Should communication sent out by a member firm be made available to a retail investor, or the member firm has reason to believe that it has been forwarded to them in some way, FINRA regulations say that cannot be treated as having been sent to institutional investors.
Before use and even post-use review, member firms will have to determine if any of their institutional communication needs approval from a principal.
In the case of principal approval not being required, broker-dealers will need to ensure that associate persons are trained and educated about institutional communication and who it is targeted at.
When talking about retail communication, this has two key components.
First, it’s going to be distributed to more than 25 retail investors.
Secondly, the distribution period in which those 25 or more retail investors will be subject to the communication is any 30-day calendar period.
So what constitutes a retail investor then?
Well, anyone that’s not an institutional investor is considered to be a retail investor.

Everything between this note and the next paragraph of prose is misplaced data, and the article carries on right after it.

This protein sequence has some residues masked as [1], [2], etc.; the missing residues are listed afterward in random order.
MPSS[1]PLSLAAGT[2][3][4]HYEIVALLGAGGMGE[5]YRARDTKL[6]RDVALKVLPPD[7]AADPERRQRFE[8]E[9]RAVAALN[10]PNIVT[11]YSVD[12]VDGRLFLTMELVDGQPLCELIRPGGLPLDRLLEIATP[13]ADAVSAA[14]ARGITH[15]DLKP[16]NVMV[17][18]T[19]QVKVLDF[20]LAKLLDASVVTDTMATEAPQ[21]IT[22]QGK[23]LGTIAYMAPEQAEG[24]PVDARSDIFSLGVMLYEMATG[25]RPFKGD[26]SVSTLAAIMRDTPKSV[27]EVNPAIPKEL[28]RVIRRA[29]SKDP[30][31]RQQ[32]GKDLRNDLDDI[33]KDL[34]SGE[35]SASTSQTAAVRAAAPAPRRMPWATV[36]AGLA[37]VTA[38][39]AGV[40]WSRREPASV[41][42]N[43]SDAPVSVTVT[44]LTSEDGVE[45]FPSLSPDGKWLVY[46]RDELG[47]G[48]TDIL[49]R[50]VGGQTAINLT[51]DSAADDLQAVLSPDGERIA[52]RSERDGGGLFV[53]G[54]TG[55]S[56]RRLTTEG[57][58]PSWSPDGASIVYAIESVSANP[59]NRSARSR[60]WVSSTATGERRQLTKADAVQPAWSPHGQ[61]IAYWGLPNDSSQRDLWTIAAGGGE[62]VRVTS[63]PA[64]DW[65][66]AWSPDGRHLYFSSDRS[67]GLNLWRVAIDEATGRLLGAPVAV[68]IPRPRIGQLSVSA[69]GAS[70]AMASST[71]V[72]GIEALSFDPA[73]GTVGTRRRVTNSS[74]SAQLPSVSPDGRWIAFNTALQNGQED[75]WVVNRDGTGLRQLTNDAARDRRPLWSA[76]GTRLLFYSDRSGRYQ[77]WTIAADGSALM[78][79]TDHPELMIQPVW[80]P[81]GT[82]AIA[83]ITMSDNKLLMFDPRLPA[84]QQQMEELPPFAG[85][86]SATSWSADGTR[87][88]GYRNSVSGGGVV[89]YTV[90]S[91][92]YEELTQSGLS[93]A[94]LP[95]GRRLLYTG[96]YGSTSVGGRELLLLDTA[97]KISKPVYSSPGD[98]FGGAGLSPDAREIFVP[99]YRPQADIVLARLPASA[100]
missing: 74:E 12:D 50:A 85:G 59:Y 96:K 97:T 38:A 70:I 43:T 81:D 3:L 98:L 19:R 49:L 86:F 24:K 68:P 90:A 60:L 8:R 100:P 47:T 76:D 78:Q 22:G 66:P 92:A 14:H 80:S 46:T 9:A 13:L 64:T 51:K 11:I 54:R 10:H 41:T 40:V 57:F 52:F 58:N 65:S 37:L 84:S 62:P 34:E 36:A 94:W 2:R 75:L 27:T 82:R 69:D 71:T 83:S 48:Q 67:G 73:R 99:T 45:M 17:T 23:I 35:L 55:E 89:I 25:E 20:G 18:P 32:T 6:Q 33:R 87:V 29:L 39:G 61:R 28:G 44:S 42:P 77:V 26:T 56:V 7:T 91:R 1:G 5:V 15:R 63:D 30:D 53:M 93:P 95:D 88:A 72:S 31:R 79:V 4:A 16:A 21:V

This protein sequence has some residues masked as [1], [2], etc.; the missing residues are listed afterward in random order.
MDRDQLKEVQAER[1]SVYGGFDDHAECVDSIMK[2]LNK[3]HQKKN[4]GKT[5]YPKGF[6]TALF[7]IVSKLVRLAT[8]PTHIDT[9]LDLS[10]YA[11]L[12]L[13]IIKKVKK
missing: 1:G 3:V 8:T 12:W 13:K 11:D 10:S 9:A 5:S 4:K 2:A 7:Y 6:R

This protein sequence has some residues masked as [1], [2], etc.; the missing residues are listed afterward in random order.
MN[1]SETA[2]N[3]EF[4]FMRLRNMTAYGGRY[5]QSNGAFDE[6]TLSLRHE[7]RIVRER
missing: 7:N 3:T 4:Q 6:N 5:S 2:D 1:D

The other critical factor about this investor group is the fact that they don’t necessarily have to have an investment account with the member firm that’s communicating with them.
Examples of retail advertising include:
- Sales scripts
- Social media posts that are seen by more than 25 retail investors
- Radio advertising
- Television advertising
- Independently prepared advertising reprints
Before any retail advertising is used by a member firm, it must first be approved by a principal.
It also will need to be filed with FINRA as per their regulations in which filing requirements can be found under Rule LO 5.b.